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Proceedings against website owner - June-22-12
Source: The Times - Law
Court of Justice of the European Union
Published June 22, 2012
G v de Visser (Case C-292/10)
Before President of Chamber, A. Tizzano, Judges M. Safjan (Rapporteur), A. Borg Barthet, J.-J. Kasel and M. Berger
Judgment March 15, 2012
Where it was impossible to locate the whereabouts of a defendant, European Union law did not preclude the issue of judgment by default in circumstances where the document instituting proceedings had been served by public notice under national law, provided that the court seised of the matter had first satisfied itself that all investigations required by the principles of diligence and good faith had been undertaken to trace the defendant.
The Court of Justice of the European Union (First Chamber) so ruled on a reference for a preliminary ruling from the Landgericht Regensburg (Germany) in proceedings between the claimant, Ms G, and the defendant, Mr de Visser.
Mr de Visser was the owner of a domain name and ran an Internet site on which he had published photographs of Ms G partly naked. Ms G had never agreed that those photographs should be published and she wished to bring proceedings against Mr de Visser. However, it was not possible to locate him and the national court ordered service by public notice of the initiating application, in accordance with the German Code of Civil Procedure.
The time-limits set in that notice by which Mr de Visser was to inform the court whether he would defend the action expired without reaction from him and so it was assumed that he was not aware of the proceedings.
Having doubts, inter alia, as to the applicability and interpretation of Regulation (EC) No 44/2001, the Landgericht Regensburg decided to stay the proceedings and refer questions to the court for a preliminary ruling.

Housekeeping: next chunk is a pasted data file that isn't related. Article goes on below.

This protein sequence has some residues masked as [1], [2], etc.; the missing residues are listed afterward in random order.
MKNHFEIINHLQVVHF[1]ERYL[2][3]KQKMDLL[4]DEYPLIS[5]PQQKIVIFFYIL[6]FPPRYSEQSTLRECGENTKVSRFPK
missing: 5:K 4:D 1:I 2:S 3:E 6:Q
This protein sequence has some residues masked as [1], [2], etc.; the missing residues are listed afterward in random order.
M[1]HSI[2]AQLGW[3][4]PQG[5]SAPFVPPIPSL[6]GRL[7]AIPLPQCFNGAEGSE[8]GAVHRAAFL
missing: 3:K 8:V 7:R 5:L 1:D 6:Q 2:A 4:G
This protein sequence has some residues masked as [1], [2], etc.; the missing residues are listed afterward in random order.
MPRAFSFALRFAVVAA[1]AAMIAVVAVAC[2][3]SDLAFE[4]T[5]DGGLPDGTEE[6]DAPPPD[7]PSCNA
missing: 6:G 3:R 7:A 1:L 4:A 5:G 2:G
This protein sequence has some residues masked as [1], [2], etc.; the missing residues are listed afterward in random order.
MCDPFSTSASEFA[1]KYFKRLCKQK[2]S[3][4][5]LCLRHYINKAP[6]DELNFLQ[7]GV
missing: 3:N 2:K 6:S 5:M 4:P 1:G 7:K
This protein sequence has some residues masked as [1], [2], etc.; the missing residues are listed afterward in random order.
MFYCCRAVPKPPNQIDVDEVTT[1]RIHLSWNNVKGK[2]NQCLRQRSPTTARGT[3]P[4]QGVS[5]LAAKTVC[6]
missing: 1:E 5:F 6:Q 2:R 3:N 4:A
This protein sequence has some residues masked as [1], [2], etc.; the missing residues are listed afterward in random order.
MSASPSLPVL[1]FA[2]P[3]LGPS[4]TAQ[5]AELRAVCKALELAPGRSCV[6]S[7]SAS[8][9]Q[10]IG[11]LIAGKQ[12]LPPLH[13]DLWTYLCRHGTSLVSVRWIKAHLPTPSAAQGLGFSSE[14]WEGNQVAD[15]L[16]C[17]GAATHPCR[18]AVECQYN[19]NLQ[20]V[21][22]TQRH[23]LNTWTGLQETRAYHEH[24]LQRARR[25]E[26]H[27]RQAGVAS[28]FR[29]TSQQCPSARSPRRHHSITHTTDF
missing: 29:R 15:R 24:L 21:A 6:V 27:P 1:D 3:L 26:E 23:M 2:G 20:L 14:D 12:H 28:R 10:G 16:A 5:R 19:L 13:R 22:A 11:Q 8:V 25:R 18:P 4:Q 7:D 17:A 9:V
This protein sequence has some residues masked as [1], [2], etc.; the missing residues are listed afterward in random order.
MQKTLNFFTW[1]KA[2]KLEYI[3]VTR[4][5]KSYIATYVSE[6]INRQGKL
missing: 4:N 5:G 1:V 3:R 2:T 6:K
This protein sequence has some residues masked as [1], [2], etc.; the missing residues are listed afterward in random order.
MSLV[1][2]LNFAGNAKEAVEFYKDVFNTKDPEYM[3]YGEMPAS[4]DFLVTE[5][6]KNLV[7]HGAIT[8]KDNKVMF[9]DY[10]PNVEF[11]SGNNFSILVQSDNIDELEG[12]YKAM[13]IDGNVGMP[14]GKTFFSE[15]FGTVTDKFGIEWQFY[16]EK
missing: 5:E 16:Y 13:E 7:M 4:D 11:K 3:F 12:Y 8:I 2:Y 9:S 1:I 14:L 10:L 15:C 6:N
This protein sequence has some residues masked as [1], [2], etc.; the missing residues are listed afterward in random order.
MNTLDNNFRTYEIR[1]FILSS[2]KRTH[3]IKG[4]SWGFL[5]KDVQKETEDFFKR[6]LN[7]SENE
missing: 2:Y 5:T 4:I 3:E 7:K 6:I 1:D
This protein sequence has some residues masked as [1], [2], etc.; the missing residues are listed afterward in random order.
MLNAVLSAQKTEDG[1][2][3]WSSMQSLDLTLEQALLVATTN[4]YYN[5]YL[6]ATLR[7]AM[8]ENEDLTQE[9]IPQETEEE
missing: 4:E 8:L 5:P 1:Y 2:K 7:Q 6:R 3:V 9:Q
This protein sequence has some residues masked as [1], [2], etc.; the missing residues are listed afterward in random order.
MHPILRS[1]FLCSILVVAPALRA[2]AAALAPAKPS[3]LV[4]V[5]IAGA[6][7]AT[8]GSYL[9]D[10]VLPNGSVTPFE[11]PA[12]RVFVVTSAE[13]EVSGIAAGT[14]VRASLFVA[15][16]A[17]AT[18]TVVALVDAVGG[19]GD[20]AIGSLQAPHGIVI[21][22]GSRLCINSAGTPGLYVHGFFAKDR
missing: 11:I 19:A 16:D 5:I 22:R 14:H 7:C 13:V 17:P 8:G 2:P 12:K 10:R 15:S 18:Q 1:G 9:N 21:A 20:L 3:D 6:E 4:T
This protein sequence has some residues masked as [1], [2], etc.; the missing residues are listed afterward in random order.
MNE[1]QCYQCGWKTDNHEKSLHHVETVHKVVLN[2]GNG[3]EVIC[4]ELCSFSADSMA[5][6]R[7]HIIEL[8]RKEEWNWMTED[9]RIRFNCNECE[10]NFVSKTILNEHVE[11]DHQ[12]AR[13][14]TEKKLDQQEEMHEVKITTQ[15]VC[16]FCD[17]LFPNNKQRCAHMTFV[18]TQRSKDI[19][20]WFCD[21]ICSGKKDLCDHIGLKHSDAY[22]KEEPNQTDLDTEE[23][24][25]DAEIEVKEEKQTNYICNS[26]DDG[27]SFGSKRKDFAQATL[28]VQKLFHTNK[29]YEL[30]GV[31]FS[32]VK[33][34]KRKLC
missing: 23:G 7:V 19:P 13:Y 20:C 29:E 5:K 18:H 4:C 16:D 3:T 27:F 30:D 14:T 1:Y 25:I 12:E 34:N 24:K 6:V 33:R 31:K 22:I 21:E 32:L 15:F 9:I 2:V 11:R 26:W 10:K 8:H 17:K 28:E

THE COURT (First Chamber) ruled that article 4(1) of Council Regulation (EC) No 44/2001 of December 22, 2000, on jurisdiction and the recognition and enforcement of judgments in civil and commercial matters did not preclude the application of article 5(3) of that Regulation to an action for liability arising from the operation of an Internet site against a defendant who was probably a European Union citizen but whose whereabouts were unknown if the court seised of the case did not hold firm evidence to support the conclusion that the defendant was in fact domiciled outside the European Union.
European Union law did not preclude the issue of judgment by default against a defendant on whom, given that it was impossible to locate him, the document instituting proceedings had been served by public notice under national law, provided that the court seised of the matter had first satisfied itself that all investigations required by the principles of diligence and good faith had been undertaken to trace the defendant.
European Union law precluded certification as a “European Enforcement Order” within the meaning of Regulation (EC) No 805/2004 of the European Parliament and of the Council of April 21, 2004, of a judgment by default issued against a defendant whose address was unknown.
Article 3(1) and (2) of Directive 2000/31/EC of the European Parliament and of the Council of June 8, 2000, on certain legal aspects of information society services, in particular electronic commerce, in the internal market did not apply to a situation where the place of establishment of the information society services provider was unknown, since application of that provision was subject to identification of the member state in whose territory the service provider in question was actually established.
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